That is the experience that I realized I needed to be able to have my clients have. And if you look at my clients, what they say. I always say look at my client’s testimony. I can tell you anything that you want to hear but if you really want to know what it's like to work with us, you need to read what my clients have said. That's the best way of understanding. I have one client who said, “how do you create kitchen nirvana?” And I thought kitchen nirvana, I've never had anybody say that right? She just went on to say how wonderful the experience was, how professional we were, how I tuned into her wants and needs and desires and that's what we all want. We want someone to listen to us. We want someone to have an understanding about what we think we need and want and help us discern what we truly need and want and that was my turning point in my career.
Grace Mase: 10:27
That's brilliant. And I think is it is that moment where you realize this is what you can deliver the value. Clearly, design building is stressful and you touched on that very clearly at the end, I agree with you. So I love it, because that's our philosophy too.
Sharon Sherman: 10:43
I'm not for everybody. I talk to clients, I've had people say, why do you cost what you cost? I said, (a) because we're really good at what we do. We're incredibly professional, the products that we carry, the way that we run our jobs, all of those things, and in the years of knowledge that go into it, that I'm going to help you spend your money wisely. I'm not going to help you spend it foolishly. But I'm also not going to provide products that five years from now you're going to call me and say this kitchen roughly doesn't look very good anymore, what happened? That's where the craftsmanship aspect of it comes in. That's where the experience comes in and that's where the knowledge that we bring.
If you read about my company, I do not personally coordinate the construction anymore because it's just not what my love is. So, I have a partner in crime, I like to call him. He is somebody that I've been with now for 18 years. I met him at a client's home. He was doing work on a client's house and at the time I said, you know, I was really struggling to find the right construction crew because I have really high expectations. I mean, my bar is really high on what I expect from you. We have a contractor’s agreement for any subcontractor that works on our job. We, amongst my contractor and I, we call it the Play Nice in the Sandbox agreement. But it's our code of conduct from our construction team. And we are a team, we're a family but we're also a team, and everybody understands that the success of each and every person that's involved in the project is absolutely intertwined with each and every other person involved in the project. And it took me a long time to curate that. It has been a careful curation of this team that has stayed together and we've allowed each other to be successful. We allow each other to do the things that we are each individually very good at but also that we are each very good collectively at and I think those are two really important details when you are working with somebody in your home.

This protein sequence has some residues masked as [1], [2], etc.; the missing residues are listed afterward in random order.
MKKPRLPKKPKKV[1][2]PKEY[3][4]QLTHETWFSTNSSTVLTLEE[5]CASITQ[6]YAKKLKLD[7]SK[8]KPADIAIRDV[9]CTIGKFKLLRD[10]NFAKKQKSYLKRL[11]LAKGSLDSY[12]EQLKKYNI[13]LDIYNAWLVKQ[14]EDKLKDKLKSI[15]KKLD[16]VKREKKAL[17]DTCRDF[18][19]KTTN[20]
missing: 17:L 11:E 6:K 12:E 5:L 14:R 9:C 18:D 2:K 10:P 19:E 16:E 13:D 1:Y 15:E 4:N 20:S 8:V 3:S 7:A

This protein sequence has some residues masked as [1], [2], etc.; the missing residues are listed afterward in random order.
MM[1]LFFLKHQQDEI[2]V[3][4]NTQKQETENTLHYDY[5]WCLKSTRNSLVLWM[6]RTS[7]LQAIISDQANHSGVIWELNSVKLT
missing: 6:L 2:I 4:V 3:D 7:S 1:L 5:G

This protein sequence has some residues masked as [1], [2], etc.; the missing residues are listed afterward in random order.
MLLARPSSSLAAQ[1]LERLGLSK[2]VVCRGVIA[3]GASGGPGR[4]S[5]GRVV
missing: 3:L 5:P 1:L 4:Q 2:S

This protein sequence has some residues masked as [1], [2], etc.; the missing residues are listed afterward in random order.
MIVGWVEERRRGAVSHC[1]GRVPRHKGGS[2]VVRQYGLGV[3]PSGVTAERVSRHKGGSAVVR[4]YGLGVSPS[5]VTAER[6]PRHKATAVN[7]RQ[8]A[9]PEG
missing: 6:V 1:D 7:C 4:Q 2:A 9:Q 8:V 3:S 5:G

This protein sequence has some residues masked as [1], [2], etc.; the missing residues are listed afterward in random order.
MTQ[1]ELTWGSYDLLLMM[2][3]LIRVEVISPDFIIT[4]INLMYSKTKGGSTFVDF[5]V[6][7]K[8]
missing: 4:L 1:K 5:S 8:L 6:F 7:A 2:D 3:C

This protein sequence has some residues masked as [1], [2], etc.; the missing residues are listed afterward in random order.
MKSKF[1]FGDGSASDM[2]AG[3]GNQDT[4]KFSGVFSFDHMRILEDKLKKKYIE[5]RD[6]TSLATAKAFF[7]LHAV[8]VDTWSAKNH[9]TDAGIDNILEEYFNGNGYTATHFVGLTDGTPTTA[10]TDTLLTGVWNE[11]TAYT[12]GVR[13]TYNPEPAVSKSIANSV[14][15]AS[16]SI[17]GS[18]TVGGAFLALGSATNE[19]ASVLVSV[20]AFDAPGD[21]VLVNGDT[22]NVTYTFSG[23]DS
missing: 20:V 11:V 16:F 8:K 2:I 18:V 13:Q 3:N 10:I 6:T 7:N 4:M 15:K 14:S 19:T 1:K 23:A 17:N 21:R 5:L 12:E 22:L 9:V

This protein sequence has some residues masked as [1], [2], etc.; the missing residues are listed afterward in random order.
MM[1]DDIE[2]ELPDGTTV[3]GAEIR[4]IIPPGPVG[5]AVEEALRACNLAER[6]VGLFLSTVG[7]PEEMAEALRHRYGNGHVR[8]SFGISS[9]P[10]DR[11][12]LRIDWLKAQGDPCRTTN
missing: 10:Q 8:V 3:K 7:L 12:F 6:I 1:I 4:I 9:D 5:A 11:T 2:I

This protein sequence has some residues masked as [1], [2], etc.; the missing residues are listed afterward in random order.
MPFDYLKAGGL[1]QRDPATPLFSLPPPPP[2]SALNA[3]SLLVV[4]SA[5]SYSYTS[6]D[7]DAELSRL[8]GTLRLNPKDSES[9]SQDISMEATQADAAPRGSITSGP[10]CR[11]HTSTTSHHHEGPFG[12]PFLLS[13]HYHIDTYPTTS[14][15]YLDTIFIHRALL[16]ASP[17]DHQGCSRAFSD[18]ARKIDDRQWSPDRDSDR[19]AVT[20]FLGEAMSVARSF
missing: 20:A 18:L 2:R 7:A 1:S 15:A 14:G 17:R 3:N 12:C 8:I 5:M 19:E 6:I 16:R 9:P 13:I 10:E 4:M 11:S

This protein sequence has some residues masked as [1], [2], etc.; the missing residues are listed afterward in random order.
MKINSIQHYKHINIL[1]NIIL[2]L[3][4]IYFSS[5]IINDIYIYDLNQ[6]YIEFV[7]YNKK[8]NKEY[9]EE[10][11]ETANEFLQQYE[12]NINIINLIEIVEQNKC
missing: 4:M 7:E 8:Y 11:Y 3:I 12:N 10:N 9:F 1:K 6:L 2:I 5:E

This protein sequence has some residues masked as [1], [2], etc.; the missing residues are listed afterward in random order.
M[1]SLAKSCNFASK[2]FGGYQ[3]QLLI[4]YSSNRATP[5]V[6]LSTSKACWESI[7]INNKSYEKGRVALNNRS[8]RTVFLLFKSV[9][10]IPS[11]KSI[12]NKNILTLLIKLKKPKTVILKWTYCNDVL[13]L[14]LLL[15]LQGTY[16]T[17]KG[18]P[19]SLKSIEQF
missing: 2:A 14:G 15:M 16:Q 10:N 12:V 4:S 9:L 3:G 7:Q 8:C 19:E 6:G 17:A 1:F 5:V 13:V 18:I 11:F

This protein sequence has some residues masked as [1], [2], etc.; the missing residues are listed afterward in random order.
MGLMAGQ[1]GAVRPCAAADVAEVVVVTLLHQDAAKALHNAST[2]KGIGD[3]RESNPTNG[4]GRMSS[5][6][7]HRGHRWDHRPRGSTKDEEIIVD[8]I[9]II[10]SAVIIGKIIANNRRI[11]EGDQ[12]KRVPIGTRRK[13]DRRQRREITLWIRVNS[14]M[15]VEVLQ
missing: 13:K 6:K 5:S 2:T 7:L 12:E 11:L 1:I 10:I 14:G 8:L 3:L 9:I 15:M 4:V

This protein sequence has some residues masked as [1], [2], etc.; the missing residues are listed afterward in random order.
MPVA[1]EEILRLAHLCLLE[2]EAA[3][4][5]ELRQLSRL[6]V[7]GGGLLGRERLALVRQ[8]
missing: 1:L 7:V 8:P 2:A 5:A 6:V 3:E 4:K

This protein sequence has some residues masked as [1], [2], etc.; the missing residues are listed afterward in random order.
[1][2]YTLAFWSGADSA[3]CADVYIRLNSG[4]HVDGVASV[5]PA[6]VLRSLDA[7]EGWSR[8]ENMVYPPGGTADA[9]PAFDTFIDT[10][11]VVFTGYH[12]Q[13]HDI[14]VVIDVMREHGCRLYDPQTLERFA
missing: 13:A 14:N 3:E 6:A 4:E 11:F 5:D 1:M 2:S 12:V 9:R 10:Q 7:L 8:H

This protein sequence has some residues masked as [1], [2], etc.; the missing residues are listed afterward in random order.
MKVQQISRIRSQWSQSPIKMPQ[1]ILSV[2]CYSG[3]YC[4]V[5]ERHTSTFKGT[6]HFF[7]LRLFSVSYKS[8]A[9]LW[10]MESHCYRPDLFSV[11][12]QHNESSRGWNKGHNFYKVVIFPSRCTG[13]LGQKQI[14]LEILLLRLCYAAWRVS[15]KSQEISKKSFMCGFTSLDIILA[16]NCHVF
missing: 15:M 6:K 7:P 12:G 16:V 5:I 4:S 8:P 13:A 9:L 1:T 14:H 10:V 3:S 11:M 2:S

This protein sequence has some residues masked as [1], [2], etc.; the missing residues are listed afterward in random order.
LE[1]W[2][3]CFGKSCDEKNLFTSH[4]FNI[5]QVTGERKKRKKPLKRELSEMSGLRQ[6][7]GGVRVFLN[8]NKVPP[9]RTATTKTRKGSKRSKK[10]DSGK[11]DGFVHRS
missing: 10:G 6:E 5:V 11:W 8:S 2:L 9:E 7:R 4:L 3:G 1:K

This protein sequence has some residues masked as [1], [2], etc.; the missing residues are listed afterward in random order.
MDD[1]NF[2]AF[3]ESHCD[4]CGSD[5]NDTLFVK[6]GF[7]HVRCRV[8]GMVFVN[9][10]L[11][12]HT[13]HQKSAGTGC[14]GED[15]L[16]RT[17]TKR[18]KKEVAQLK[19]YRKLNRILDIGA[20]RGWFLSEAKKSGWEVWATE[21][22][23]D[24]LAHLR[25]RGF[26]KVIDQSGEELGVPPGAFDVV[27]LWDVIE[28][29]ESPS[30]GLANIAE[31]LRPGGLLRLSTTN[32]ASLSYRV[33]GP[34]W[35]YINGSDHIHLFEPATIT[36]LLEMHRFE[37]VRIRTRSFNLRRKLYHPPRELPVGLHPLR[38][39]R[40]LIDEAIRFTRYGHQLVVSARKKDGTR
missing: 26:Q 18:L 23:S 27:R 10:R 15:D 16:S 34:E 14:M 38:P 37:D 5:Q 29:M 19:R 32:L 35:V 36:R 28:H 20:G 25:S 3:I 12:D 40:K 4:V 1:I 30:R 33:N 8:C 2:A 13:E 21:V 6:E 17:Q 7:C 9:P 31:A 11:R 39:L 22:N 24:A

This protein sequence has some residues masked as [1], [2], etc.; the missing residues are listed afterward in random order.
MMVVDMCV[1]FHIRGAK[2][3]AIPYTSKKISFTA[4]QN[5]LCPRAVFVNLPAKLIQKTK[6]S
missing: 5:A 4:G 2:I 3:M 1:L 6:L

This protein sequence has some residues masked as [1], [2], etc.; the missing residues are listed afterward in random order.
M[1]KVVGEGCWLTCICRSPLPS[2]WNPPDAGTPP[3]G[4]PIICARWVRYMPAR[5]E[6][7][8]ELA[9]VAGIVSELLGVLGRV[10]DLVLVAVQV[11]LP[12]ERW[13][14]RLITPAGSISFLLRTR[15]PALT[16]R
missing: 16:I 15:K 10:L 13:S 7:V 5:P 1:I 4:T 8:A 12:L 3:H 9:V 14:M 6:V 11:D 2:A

Grace Mase: 12:40
That's awesome. Because the key is what you describe the partnership, the bonding is almost like you mentioned family, have the trust and high expectation to deliver. And I think that's the reason why you're so successful. You understand the whole entire project and engage at that level of detail and make sure that the crew that executes it also appreciates and delivers at that level.
Sharon Sherman: 13:06
If you're not all on the same page, it's not going to come together because somebody's going to say, “Well, I don't really care. I'll frame that was a little out of square, let the cabinet guy figure it out or let the tile guy figure it out.” And you absolutely can't do that because, again, they're all stepping stones and each piece builds on the next and that's what's really important to remember. I think many times that is sacrificed in an attempt to find a cheaper price or to whatever you're saving. Benjamin Franklin has this famous quote about how you know, the sweetness of a good price is quickly forgotten with the pain of a cheap product or something, I'm paraphrasing. But I think about that all the time. I've had people say to me well, you're ridiculously expensive and I said well, I'm just not the right budget for you. We're different. We have different products and we run our project in a different way.
The really fun part is I just finished a project for a client. So we did a kitchen and it was this old house and the project turned out amazing plus her dog loved us. So we had this great project and then she decides she's going to do bathrooms, right? And I had looked at that first doing the kitchen. I said, “Look, I've got great ideas for upstairs, we should do this, blah, blah, blah.” and she eventually did it. She said when I first met her, she goes okay, I'm going to trust you, I have a really good feeling about you. And it comes down to where she said, I love everybody on your team. Everybody was just so respectful of my home. Everybody was so respectful of my dog, everybody, every step of the way, took such care with us, with our home, with what you were doing. She said and I tried to tell my friends they should work with you. And my friends were like no, we can do all this ourselves. We could do it so much cheaper. And she said all she has heard is these nightmares of how the job's not going well. The job site is a mess. Nobody's showing up. And she said, I can't say anything because I tried really hard to get them to work with you guys and I'm like no, I know better.